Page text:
Microsoft used data analysis to discover why its employees were miserable
Do you spend a lot of hours in packed meetings?By Rob Thubron 12 comments
In context: In today's hyper-competitive tech industry, it's important for companies to retain their best employees, but what happens when a huge group of people all working in a particular division are miserable, and nobody knows why? That's the scenario Microsoft faced and finding the cause wasn't easy.
An article in the New York Times' Upshot section examines what happened. It explains that Microsoft uses surveys to monitor employees' attitudes, and while those working on Xbox and Surface products scored above average in most areas, they reported being much less satisfied when it came to work-life balance than others at the firm. There were concerns that some of the 700 people might start quitting, meaning Microsoft would lose hard-to-replace engineers, throwing its hardware business into disarray.
To try and figure out the problem, Microsoft's analytics team examined the metadata from the workers' emails and calendar appointments. There were several theories as to why they might be unhappy: unusual and long hours, overly aggressive bosses, performing after-hours tasks, but none of these were the root cause. After all, other teams experienced the same elements but didn't report similar levels of unhappiness.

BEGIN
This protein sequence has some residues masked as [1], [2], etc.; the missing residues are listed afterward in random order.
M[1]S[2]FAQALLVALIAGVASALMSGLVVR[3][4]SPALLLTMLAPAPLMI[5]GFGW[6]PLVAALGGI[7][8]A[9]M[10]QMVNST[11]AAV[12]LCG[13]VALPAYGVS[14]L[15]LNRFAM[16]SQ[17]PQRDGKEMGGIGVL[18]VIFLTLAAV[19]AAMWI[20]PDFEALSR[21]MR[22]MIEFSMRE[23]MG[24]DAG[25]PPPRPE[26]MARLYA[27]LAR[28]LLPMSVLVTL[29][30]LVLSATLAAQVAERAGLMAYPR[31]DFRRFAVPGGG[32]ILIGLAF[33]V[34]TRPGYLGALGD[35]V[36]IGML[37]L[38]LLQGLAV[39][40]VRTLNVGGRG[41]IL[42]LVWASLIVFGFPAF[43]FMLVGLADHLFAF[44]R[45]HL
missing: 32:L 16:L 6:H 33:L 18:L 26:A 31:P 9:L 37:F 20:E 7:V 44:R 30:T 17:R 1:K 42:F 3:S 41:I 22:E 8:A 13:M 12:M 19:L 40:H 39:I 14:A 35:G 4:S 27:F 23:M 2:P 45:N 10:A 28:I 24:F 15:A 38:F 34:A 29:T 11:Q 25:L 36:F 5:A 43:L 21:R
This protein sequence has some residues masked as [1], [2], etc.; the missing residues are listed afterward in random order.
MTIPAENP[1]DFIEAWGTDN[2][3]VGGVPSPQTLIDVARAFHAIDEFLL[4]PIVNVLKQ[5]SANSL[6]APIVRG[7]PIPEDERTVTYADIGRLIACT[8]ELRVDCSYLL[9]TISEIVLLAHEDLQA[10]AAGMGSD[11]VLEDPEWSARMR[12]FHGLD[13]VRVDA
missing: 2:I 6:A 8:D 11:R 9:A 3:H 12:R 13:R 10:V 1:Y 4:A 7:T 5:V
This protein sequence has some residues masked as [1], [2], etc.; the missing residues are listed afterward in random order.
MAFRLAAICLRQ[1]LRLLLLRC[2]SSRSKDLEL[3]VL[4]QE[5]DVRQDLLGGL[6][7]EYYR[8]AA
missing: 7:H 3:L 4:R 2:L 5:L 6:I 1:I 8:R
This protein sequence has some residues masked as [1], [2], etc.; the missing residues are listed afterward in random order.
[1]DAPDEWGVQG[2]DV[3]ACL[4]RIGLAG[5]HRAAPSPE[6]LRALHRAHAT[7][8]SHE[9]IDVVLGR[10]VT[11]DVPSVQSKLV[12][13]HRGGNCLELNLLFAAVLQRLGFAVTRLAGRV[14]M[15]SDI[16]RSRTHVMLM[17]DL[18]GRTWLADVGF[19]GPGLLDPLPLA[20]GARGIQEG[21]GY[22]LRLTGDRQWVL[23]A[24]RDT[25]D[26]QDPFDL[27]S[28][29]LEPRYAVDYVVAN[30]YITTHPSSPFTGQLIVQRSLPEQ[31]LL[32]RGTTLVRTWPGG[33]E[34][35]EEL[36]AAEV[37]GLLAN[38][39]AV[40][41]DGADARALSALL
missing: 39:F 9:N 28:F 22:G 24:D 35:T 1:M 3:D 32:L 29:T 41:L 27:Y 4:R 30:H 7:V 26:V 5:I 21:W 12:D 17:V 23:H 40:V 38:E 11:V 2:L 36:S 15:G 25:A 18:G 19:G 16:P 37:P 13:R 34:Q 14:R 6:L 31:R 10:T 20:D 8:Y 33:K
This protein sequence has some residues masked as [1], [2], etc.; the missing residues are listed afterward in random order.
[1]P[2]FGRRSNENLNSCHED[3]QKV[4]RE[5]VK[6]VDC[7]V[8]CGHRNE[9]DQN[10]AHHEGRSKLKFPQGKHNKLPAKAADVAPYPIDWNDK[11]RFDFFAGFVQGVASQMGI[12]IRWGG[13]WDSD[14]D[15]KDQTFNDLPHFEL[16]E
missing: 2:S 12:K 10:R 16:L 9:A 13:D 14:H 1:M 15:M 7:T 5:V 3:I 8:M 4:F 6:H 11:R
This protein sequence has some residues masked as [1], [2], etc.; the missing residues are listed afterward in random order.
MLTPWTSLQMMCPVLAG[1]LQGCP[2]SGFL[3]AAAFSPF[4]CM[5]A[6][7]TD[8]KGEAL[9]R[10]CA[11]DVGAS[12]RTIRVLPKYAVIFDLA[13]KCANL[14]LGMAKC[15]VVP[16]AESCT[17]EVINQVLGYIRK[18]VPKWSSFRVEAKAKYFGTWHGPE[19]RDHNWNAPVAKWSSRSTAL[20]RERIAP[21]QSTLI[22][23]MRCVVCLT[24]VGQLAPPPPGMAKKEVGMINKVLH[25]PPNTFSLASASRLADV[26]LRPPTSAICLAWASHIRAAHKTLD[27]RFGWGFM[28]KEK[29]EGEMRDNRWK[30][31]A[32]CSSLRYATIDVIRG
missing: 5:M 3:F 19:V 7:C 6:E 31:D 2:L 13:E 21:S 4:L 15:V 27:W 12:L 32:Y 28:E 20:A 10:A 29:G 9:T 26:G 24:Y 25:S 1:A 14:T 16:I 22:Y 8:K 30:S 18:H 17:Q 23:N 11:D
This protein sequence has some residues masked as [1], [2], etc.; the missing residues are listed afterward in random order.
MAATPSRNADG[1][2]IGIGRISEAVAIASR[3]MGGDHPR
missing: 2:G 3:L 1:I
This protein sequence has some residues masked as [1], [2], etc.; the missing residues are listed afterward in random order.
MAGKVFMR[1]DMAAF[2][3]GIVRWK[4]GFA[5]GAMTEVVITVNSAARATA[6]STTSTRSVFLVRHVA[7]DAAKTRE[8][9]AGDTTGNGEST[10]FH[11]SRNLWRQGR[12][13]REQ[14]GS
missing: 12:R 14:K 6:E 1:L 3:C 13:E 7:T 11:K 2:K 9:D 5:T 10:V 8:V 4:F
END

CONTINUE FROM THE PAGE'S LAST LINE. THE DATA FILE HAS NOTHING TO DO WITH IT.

"Gut instincts about overwork just weren't supported by the numbers," explains writer Neil Irwin. "People who had taken jobs requiring that sort of commitment seemed to accept these things as part of the deal."
The data revealed that the hardware division was spending 27 hours in meetings each week, and while that wasn't much more than a typical team at the company, there was one difference: they usually involved a lot of people---between 10 and 20 as opposed to just two or three.
By clogging up staff's schedules with overcrowded meetings, it left them with little time to concentrate on more focused tasks, forcing them to spend evenings and weekends catching up on their work.
The solution was for managers to assess the number of meetings they called each week and ensure they were essential. Employees, meanwhile, were encouraged to set aside time on their calendars for the kind of focused, independent work they had been performing outside of working hours, thereby making it less likely a colleague would schedule a meeting during this time. Finally, tracking software was implemented to show workers their statistics, including how many emails were sent and received on weekends and evenings, which should encourage healthier behavior.
Eventually, the hardware team's work-life balance report improved, and no employees left the firm. So, if you feel like you're unhappy at work, the problem may be too many overcrowded meetings.
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